Saint Peter School Board Gets Into Tax Levy Discussion for 2024

Saint Peter School Board Gets Into Tax Levy Discussion for 2024

Photo: District 508 staff discussed the levy and budget during a truth in taxation presentation Monday, December 18. 

By Robert Lawson

Publisher

info@nicolletcountyledger.com


The Saint Peter School Board held its regular meeting on December 18 and discussed truth in taxation, the district budget and more. 

First up was a presentation on truth in taxation. Taxes are levied in the fall of 2023 but collected and payable in 2024 as per Minnesota Statute 275.065. The district levy is increasing by 7.13 percent or $509,158, according to the presentation to the district provided by staff. Saint Peter’s property market value increased by 17.4 percent, according to the presentation. This pertains to the value of homes in the community and their appreciation. 

“Across the state, the average was around four and five percent,” the presenter said. “So we had a very high market value comparatively to other areas around the state.”

That fact, combined with the declining student population, contributed to the increase in the levy amount.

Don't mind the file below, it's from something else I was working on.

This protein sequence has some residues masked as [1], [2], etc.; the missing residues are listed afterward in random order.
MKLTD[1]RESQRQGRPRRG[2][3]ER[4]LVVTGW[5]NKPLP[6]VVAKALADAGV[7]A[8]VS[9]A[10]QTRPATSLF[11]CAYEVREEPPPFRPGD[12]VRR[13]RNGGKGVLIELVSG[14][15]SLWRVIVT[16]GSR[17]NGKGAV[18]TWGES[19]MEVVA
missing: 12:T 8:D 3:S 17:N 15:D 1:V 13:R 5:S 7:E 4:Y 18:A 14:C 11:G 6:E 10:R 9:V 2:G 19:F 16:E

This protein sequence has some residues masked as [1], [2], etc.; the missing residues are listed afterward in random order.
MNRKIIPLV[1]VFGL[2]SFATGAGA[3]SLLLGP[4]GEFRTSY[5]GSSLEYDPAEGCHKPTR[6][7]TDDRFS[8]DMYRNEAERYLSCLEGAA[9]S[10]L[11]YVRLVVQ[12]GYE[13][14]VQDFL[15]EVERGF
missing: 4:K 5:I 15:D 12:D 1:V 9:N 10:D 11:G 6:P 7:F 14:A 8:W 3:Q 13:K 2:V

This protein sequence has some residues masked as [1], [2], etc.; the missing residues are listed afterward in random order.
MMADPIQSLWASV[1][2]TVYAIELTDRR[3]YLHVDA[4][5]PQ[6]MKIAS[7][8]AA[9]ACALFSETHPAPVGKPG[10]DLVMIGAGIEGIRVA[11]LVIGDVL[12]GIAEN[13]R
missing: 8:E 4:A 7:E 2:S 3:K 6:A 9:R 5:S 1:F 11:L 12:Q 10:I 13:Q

levy

Around 53 percent of the levy funds will be allocated to the General Fund, which provides funding for district regular and special education instructional programs including (but not limited to) support services, transportation, instructional, athletic, and operational equipment, technology, and building maintenance. About 45 percent will be allocated to service debt. Only about 1.5 percent is dedicated to funding for community education programs, early childhood family education and school readiness, the district presentation showed. 

budget

Out of the total district 508 budget, the levy represents more than 17 percent of the pie, per district data and charts presented at the meeting. State aid makes up just about 71 percent and the remainder is funded by the federal government and miscellaneous local revenues, which combined make up only a little more than 11.5 percent. Of those funds available, the district allocates more than 84 percent to its general fund, 4.6 percent to food service, almost 2.3 percent to community education and a little more than 8.5 percent to debt service. Gifts account for less than 1 percent. 

In other school board business, they discussed a resolution for combined polling places, facilities maintenance, a special election, approval of the World’s Best Workforce report, approval of the 2024-2025 school calendar, Native American Parent Advisory Committee update, staff reports and upcoming meetings.

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